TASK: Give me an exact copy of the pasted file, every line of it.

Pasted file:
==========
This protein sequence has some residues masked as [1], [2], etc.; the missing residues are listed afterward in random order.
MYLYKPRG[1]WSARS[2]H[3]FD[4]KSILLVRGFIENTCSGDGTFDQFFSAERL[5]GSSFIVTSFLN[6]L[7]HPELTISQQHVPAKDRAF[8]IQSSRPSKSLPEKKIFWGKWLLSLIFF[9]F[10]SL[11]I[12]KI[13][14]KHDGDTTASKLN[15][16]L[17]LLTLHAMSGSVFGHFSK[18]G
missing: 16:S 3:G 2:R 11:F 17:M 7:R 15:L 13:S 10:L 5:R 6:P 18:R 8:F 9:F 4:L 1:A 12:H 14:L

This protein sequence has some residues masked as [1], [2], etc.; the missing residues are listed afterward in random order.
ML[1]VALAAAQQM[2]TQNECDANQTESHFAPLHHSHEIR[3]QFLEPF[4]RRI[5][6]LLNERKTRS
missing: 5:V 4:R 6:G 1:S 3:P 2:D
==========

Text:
This protein sequence has some residues masked as [1], [2], etc.; the missing residues are listed afterward in random order.
MYLYKPRG[1]WSARS[2]H[3]FD[4]KSILLVRGFIENTCSGDGTFDQFFSAERL[5]GSSFIVTSFLN[6]L[7]HPELTISQQHVPAKDRAF[8]IQSSRPSKSLPEKKIFWGKWLLSLIFF[9]F[10]SL[11]I[12]KI[13][14]KHDGDTTASKLN[15][16]L[17]LLTLHAMSGSVFGHFSK[18]G
missing: 16:S 3:G 2:R 11:F 17:M 7:R 15:L 13:S 10:L 5:R 6:P 18:R 8:F 9:F 4:L 1:A 12:H 14:L

This protein sequence has some residues masked as [1], [2], etc.; the missing residues are listed afterward in random order.
ML[1]VALAAAQQM[2]TQNECDANQTESHFAPLHHSHEIR[3]QFLEPF[4]RRI[5][6]LLNERKTRS
missing: 5:V 4:R 6:G 1:S 3:P 2:D